With a foreword by Seymour Lipset, Hoover Institution and George Mason University, USA
The Fall examines one of the twentieth century's great historical puzzles: why did the communist-led regimes in Eastern Europe collapse so quickly and why was the process of collapse so different from country to country? This major study explains why the impetus for change in Poland and Hungary came from the regimes themselves, while in Czechoslovakia and East Germany it was mass movements which led to the downfall of the regimes.
'The Fall is highy original, synthesizing neo-institutionalism, Marxism, and political psychology. Saxonberg presents a highly ambitious and complex analysis of the downfall of communism in Eastern Europe that is well worth our reading' - Seymore Martin Lipset, George Mason University and The Hoover Institution, USA
'Steven Saxonberg has provided us with a unique insight into the dynamics that led to the collapse of the four communist regimes in Central Europe … The book is a must for anyone interested in democratic transitions' - Ole Norgaard, Aarhus University, Denmark
This major work sheds new light on the events of 1989 and should replace several of the established and now much-dated texts. This book should become compulsory reading…
'With logic, rigor, and great particularity, Saxonberg develops a model of the relationship of interests to politics that should provoke considerable debate in the years to come,' - David Ost, Hobart and William Smith Colleges, USA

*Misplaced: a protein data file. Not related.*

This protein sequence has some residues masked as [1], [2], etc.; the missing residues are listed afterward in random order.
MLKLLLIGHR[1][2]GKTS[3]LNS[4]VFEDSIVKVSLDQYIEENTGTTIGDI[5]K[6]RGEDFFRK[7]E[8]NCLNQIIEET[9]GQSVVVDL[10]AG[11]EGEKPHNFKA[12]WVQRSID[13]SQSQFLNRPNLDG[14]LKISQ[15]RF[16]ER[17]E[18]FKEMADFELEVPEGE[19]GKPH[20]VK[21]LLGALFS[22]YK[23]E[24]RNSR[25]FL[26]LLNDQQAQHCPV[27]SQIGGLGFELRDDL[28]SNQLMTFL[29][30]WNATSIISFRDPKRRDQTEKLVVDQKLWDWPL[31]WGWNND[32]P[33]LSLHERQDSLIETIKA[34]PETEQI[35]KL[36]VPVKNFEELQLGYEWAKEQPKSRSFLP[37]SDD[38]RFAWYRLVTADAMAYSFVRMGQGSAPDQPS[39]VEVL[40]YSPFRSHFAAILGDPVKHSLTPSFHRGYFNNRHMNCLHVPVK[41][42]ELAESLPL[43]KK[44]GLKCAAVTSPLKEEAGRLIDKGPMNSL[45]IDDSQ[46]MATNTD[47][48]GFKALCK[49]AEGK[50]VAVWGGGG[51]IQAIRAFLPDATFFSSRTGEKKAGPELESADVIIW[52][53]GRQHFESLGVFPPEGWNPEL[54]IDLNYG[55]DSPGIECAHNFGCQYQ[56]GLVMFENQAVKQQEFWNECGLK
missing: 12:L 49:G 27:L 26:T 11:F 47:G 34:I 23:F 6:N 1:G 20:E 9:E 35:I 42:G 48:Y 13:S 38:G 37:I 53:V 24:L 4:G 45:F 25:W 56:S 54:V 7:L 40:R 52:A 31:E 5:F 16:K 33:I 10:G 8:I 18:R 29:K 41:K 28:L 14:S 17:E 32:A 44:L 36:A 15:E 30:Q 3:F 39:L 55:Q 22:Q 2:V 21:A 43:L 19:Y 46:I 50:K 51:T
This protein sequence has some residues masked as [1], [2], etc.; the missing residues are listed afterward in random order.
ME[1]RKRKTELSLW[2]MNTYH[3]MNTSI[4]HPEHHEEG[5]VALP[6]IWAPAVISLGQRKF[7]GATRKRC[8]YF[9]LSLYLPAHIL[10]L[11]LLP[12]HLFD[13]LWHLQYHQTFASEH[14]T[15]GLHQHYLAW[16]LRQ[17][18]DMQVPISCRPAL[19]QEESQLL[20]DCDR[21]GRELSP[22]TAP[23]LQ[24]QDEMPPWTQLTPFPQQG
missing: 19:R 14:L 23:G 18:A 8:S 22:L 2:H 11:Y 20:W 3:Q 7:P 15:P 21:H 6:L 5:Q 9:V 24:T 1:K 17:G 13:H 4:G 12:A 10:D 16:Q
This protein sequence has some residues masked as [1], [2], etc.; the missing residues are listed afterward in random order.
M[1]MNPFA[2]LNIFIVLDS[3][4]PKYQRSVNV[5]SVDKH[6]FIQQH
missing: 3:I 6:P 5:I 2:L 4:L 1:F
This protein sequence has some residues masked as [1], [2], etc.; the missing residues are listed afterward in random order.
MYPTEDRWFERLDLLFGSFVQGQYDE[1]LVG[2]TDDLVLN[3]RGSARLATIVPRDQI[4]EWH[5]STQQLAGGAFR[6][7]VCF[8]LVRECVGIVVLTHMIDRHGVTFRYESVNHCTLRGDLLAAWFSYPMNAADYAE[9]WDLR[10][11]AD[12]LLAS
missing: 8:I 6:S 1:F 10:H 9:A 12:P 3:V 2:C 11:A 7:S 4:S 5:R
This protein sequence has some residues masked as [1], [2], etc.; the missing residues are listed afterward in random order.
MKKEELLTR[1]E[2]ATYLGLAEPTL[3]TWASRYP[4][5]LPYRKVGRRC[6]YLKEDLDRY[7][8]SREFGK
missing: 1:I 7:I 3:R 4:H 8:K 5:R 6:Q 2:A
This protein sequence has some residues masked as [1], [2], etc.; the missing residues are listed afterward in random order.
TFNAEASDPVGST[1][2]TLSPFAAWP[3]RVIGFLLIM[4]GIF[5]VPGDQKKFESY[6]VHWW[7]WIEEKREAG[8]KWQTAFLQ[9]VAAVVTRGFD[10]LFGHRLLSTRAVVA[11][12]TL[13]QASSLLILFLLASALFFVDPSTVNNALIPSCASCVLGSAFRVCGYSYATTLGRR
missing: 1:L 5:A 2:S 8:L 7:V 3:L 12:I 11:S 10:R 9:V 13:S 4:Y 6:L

The best comparative analysis of the collapse of Communism to date…[A] must read for anyone interested in Eastern Europe or comparative politics." "
The best comparative analysis of the collapse of Communism to date…[A] must read for anyone interested in Eastern Europe or comparative politics.
Steven Saxonberg has provided us with a unique insight into the dynamics that led to the collapse of the four communist regimes in Central Europe. … The book is a must for anyone interested in democratic transitions.
"Saxonberg's study of the similarities and differences in the democratic transitions of the four communist regimes is equally guided by meticulous field research and by a strong analytical apparatus. His treatment of the legitimacy question is especially enlightening."
Part I - Theory 1. The Collapse 2.0 The Main Framework Part II - The Underlying Causes of the Collapse 3. The Economic Situation 4. Implementing Economic Reforms 5. The Rise of Gorbachev and the Fall of Legitimacy Part III - Differences in the Process of Collapse 6. Regime Policy Before 1988 7. Civil Society and the Degree of Liberalization 8. Social Movements Before 1988 9. Institutional Compromise 10. Non-violent Revolutions 11. Summary of the Model Epilogue - The Right Wing Shift after 1989